The ubiquitination process is initiated by the attachment of a single Ub molecule to a target protein through a three-step enzymatic pathway that includes Ub-activating enzymes (E1), Ub-conjugating enzymes (E2), and Ub-ligating enzymes (E3) (2). Ub chains are generated by the sequential addition of Ub monomers through one of seven lysine residues that serve as a linker, thus there are seven types of Ub Lys-linkages. Ub can be also conjugated through an N-terminal methionine residue (Met1 linkage; linear linkage). Lys11-, Lys48-, Lys63-, and Met1-linked chains are the best known and most studied. Significance of four other Ub chains Lys6-, Lys27-, Lys29-, and Lys33- is poorly understood. In addition, there is increasing evidence that more than one linkage type can exist on modified proteins either in the form of mixed (hybrid) Ub chains or branched Ub chains, and this may provide a new layer of complexity to the Ub-mediated modifications (2, 3). Ub proteins are also subject to modifications by acetylation, phosphorylation, and ubiquitin-like (UBL) molecules (SUMO or NEDD8) (4). Ub-conjugated proteins are recognized by Ub sensors, Ub-binding proteins (Ub receptors) that can translate each linkage type of Ub modifications into specific functional outcomes. For example, proteins conjugated with Lys (K11) or Lys48 (K48) Ub chains are targeted for proteosomal degradation via the ubiquitin–proteasome system (UPS) (5). In addition, Lys11 Ub chains have a role in cell cycle control and may have other functions in the context of mixed Ub chains (6). Lys63 (K63) Ub chains are involved in cell signaling and are essential for DNA damage response (7). Linear (Met1) Ub chains regulate a wide range of immune signaling pathways (8–10). Ubiquitination is a highly dynamic and reversible process whereby Ub chains are removed from modified substrates by a class of enzymes known as deubiqutylases or deubiquitinases (DUBs) (11). There are close to 100 proteases that have DUB activity with different degrees of specificity for Ub linkages. Several DUBs, including A20, OTULIN, CYLD, and Cezanne, function as negative regulators of NF-kB signaling (12).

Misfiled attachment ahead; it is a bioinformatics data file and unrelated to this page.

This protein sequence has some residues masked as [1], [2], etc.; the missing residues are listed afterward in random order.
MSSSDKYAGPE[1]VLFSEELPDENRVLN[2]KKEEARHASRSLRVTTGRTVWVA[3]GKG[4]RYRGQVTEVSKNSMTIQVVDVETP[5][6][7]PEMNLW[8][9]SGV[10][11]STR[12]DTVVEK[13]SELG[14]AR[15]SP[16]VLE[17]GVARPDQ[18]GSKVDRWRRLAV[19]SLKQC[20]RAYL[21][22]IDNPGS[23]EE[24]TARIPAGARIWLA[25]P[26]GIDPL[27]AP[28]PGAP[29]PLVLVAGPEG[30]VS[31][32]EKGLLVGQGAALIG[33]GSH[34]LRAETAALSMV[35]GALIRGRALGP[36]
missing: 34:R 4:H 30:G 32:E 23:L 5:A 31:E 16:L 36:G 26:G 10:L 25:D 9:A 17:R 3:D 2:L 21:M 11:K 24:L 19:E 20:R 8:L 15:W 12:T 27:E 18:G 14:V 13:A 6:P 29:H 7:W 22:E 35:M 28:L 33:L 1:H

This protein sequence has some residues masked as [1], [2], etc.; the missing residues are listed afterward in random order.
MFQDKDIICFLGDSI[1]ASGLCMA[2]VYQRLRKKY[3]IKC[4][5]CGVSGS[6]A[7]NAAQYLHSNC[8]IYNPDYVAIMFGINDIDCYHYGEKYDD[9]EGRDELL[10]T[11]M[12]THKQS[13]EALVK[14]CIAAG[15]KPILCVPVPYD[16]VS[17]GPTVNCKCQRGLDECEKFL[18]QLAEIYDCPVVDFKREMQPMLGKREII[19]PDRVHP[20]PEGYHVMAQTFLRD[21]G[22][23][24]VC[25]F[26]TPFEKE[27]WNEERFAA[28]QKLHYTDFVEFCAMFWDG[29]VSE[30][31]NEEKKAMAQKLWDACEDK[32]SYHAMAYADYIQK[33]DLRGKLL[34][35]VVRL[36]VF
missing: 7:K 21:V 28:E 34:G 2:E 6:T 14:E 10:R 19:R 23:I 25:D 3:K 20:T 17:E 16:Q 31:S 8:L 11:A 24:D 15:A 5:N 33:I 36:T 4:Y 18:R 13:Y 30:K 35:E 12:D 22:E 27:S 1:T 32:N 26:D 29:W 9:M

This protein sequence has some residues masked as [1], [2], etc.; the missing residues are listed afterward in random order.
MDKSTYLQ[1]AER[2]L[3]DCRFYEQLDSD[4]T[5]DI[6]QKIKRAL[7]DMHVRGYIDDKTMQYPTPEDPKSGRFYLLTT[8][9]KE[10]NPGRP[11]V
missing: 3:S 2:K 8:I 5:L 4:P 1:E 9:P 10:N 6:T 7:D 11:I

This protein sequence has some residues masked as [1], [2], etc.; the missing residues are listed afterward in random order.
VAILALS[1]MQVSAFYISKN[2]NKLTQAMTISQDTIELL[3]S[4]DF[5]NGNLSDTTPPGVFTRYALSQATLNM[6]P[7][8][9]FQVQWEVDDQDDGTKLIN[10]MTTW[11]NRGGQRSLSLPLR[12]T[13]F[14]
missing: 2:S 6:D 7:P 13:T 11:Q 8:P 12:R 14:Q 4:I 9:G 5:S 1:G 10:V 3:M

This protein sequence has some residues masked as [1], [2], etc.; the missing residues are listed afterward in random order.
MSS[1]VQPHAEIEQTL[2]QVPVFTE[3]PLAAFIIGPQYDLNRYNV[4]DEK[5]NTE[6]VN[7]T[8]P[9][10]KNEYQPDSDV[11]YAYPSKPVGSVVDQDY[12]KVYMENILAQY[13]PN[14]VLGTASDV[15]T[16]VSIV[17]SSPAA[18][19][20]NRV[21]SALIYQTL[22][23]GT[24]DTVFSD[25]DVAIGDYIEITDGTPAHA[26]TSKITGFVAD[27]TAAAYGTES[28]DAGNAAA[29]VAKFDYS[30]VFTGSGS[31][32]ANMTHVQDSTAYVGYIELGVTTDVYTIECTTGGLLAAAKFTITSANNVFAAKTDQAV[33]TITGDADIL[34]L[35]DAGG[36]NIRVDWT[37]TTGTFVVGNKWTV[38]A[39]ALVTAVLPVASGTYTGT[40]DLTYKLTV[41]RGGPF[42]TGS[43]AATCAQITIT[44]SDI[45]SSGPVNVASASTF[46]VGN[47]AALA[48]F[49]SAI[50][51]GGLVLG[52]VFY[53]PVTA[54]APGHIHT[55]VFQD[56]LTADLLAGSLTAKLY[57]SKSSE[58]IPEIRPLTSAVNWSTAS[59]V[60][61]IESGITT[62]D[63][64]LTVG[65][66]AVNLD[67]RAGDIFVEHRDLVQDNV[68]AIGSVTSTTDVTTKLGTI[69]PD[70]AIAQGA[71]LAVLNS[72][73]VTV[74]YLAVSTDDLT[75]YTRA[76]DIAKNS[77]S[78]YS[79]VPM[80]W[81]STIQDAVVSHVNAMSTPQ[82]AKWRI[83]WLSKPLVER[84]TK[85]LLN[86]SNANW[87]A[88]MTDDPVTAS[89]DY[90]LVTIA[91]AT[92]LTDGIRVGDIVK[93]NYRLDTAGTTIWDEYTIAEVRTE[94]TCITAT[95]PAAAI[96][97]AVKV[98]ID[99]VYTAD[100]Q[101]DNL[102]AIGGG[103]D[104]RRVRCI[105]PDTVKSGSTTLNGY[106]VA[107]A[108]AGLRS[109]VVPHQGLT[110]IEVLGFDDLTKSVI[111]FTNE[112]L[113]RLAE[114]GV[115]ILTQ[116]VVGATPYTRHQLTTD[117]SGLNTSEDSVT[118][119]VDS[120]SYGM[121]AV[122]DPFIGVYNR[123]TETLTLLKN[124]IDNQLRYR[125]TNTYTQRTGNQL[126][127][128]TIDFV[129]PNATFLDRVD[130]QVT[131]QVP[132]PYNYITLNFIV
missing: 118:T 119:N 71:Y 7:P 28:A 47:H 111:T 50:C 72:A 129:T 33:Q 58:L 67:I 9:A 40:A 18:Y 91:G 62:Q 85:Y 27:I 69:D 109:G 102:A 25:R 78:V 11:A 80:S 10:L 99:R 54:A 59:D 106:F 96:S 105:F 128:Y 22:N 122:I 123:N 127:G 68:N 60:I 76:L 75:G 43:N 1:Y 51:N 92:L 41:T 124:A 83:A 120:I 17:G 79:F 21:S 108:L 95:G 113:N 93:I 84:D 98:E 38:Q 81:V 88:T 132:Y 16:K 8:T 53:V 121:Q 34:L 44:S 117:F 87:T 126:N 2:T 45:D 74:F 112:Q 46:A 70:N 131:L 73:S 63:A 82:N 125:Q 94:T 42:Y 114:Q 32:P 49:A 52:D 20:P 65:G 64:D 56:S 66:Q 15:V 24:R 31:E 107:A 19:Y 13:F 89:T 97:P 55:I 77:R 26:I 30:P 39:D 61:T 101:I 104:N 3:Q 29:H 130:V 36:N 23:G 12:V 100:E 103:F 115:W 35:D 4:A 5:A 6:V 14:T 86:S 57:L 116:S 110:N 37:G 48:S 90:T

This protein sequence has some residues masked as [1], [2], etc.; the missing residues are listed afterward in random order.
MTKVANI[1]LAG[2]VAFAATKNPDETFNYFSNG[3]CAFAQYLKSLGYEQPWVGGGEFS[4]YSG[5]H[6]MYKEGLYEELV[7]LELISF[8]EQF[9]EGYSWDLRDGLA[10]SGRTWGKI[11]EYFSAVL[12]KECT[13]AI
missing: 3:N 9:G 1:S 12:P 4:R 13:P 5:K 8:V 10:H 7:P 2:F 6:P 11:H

Alterations in various components of the Ub–proteasome machinery have been linked to many human conditions including immune diseases. Recently, deregulations in the UPS were reported in patients with autoinflammatory disorders including chronic atypical neutrophilic dermatosis with lipodystrophy and elevated temperature (13), linear ubiquitin chain assembly complex (LUBAC) deficiency (14, 15), haploinsufficiency of A20 (HA20) (16), and otulipenia/otulin-related autoinflammatory syndrome (ORAS) (17, 18). This review will primarily focus on two diseases caused by malfunction in DUB enzymes, TNFAIP3/A20 and OTULIN, which are known to hydrolyze Lys63- and Met1-linked Ub chains, respectively. In both conditions, HA20 and otulipenia/ORAS, a defect in DUB activity results in excessive ubiquitination and increased activity of key signaling molecules in the canonical NF-kB pathway. LUBAC-associated diseases will be briefly discussed in the context of LUBAC–OTULIN interactions.
Linear Ub Chains in Immune Signaling
Linear ubiquitin chain assembly complex (LUBAC)-mediated Met1 ubiquitination has emerged pivotal for regulation of innate and adaptive immune responses and regulation of cell death (9, 19). The E3 ligase complex, LUBAC, has been shown to maintain the stability of the TNF receptor 1 (TNFR1), TLRs, IL-1R, CD40, RLR, and inflammasome receptor signaling complexes (RSCs). Upon stimulation with proinflammatory signals, LUBAC is recruited to attach linear Ub chains to target substrates such as IKK (NEMO), RIPK1, RIPK2, IRAKs, MyD88, and ASC (8, 20, 21). Attachment of linear Ub chains is critical for the assembly of RSCs. LUBAC depletion leads to attenuation of NF-kB and the mitogen-activated protein kinases (MAPK)-mediated signaling and increases cell death.